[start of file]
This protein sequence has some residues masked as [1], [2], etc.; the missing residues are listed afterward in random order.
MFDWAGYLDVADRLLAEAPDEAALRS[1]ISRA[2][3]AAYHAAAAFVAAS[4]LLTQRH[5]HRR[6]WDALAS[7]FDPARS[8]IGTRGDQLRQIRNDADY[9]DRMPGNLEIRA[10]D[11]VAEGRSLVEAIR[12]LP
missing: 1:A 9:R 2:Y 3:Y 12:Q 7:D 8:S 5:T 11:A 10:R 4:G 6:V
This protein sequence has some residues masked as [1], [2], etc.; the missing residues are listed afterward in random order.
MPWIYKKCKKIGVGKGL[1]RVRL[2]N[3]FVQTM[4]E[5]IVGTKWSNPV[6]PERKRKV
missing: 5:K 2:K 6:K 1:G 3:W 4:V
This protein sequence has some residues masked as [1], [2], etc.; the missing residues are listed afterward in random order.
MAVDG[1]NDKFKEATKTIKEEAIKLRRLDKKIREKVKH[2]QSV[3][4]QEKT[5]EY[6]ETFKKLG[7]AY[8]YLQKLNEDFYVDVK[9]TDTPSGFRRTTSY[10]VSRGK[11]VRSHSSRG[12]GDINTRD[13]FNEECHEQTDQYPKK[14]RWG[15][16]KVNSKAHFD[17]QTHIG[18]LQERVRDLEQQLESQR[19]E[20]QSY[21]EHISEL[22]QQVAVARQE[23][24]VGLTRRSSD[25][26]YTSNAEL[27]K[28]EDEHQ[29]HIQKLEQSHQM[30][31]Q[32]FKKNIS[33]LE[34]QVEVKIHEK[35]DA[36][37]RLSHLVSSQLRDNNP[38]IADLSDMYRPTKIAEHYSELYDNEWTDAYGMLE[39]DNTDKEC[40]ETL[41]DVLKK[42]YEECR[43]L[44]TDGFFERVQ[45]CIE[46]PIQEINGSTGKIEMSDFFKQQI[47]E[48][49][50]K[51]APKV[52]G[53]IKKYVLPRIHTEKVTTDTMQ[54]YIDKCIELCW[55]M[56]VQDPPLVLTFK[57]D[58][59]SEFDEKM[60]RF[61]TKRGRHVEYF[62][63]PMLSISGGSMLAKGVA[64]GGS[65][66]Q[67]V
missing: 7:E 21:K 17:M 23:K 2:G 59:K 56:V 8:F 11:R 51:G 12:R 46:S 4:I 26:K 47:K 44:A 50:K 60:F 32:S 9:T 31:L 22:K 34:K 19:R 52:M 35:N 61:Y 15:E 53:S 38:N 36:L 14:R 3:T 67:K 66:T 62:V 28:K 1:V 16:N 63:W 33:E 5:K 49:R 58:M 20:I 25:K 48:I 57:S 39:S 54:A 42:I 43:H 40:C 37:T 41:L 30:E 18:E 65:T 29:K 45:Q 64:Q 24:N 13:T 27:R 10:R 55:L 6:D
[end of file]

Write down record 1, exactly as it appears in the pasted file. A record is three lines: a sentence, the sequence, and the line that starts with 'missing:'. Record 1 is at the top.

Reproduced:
This protein sequence has some residues masked as [1], [2], etc.; the missing residues are listed afterward in random order.
MFDWAGYLDVADRLLAEAPDEAALRS[1]ISRA[2][3]AAYHAAAAFVAAS[4]LLTQRH[5]HRR[6]WDALAS[7]FDPARS[8]IGTRGDQLRQIRNDADY[9]DRMPGNLEIRA[10]D[11]VAEGRSLVEAIR[12]LP
missing: 1:A 9:R 2:Y 3:Y 12:Q 7:D 8:S 5:T 11:A 10:R 4:G 6:V